Instructor: [0:01] Here, we have an actor object with lots of data inside of it. Let's get the first name. We'll store it in a variable. We'll go const first = actor.first(). Then let's get the second value, which will be the last name, so const last = actor.last(). We'll save that.
[0:28] Then, let's log these values to the console. Let's log first and last. Let's go to the terminal, run node will.js. We will log both values, and it will get Will Smith.
[0:44] Let's make that easier with object destructuring. We'll use the destructuring syntax, which is the curly braces. We'll use first and last. We will take those values from the actor object itself, no dot notation. Now, first and last will represent the name Will Smith. We go to the console, run node will.js. We get Will Smith logged again in a lot less code.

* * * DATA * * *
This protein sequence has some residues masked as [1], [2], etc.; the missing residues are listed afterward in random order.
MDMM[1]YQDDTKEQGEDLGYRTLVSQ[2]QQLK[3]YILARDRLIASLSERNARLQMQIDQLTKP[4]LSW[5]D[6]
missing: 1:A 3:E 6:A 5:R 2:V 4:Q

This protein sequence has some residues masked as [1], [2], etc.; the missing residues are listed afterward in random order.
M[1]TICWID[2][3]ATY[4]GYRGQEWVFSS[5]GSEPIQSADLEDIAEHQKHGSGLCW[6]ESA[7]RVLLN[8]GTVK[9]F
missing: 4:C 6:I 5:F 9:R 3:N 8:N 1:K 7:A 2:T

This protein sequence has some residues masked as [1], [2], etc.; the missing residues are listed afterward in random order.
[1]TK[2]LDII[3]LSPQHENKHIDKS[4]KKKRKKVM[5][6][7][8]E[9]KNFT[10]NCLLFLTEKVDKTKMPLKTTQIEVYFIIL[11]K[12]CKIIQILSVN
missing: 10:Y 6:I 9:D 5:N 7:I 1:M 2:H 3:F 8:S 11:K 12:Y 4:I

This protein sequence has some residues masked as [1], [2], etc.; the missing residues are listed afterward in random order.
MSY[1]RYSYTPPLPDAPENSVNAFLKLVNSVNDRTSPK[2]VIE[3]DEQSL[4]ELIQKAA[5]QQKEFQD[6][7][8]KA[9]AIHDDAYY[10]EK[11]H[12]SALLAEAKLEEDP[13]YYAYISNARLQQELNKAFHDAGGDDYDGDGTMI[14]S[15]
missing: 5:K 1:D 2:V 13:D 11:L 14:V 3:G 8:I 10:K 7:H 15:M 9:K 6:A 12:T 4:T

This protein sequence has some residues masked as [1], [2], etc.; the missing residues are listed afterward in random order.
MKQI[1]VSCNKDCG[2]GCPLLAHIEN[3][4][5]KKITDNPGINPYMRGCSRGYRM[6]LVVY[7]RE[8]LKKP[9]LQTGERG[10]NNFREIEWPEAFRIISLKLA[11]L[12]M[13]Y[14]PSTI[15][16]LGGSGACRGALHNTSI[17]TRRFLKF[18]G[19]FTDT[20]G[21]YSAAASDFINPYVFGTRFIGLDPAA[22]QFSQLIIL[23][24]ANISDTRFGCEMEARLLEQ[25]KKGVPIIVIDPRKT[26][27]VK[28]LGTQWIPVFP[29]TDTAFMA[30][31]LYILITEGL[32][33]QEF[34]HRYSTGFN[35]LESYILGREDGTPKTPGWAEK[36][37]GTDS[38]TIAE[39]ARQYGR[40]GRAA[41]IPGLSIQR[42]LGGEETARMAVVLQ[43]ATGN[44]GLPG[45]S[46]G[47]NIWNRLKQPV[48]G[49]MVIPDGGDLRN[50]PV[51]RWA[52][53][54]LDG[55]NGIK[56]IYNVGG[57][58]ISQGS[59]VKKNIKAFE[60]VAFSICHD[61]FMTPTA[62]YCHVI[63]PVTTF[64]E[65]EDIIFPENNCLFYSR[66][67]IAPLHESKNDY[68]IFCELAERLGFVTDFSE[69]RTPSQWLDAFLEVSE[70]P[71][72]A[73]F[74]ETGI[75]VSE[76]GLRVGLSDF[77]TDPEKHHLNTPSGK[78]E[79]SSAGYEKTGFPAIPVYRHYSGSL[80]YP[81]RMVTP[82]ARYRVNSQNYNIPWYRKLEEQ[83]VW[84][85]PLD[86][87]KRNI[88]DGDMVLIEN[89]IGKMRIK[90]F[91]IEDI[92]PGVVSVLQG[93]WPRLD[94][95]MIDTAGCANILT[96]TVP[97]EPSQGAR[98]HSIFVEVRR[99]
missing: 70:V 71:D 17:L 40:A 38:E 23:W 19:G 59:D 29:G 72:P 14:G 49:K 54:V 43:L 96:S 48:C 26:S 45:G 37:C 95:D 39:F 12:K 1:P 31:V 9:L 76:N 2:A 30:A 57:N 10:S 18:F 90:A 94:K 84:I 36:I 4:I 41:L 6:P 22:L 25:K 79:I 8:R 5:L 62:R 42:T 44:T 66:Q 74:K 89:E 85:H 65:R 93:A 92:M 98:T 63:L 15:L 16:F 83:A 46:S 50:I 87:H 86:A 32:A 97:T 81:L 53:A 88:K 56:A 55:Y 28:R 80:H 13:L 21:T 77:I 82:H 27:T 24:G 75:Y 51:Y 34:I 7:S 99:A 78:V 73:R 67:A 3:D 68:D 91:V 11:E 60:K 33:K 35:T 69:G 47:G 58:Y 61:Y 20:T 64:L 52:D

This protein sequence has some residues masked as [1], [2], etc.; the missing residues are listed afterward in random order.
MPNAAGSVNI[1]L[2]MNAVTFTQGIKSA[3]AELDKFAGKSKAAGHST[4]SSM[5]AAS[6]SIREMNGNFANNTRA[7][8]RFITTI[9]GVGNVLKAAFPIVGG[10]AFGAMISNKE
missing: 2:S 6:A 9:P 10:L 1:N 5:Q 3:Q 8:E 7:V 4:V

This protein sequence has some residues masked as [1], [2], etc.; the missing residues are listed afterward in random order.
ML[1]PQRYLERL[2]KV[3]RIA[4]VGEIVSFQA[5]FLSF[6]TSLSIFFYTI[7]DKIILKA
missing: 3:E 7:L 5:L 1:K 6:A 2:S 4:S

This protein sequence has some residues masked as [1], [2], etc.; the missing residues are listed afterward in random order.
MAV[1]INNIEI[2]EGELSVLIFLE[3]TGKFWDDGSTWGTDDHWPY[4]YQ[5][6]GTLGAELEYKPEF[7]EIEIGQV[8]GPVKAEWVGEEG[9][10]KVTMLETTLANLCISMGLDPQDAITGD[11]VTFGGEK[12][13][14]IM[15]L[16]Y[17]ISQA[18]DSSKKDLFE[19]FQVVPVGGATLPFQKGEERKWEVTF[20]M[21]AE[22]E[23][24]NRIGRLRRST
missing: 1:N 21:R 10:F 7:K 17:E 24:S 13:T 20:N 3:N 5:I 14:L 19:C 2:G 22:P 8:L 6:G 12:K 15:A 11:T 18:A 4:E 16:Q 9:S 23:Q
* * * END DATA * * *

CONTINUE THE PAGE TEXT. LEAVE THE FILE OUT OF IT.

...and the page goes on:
[1:15] Let's access the action movies with aliens and robots. We'll do const aliens, and we'll do actor.movies.action.aliens. Then we'll do const robots = actor.movies.action.robots. We'll save that.
[1:43] Let's go to the console. Let's log aliens. Let's log robots. Go to the terminal. Run node will.js. We get Men in Black and I, Robot. We have the powers of object destructuring. We can make this a lot easier. Let's delete this second line, use the destructuring syntax. We'll take out aliens and robots. Close that up.
[2:34] We don't have to go as deep. Therefore, we can delete the .aliens and just take them from action. Now, aliens and robots will represent the first two values in this nested action object.
[2:48] When we console.log aliens and robots, make sure we save that. Go to the terminal. Run node will.js. We get Men in Black and I, Robot again with a lot less code. Object destructuring makes it a lot easier to pull values out of your objects and be able to reference those values.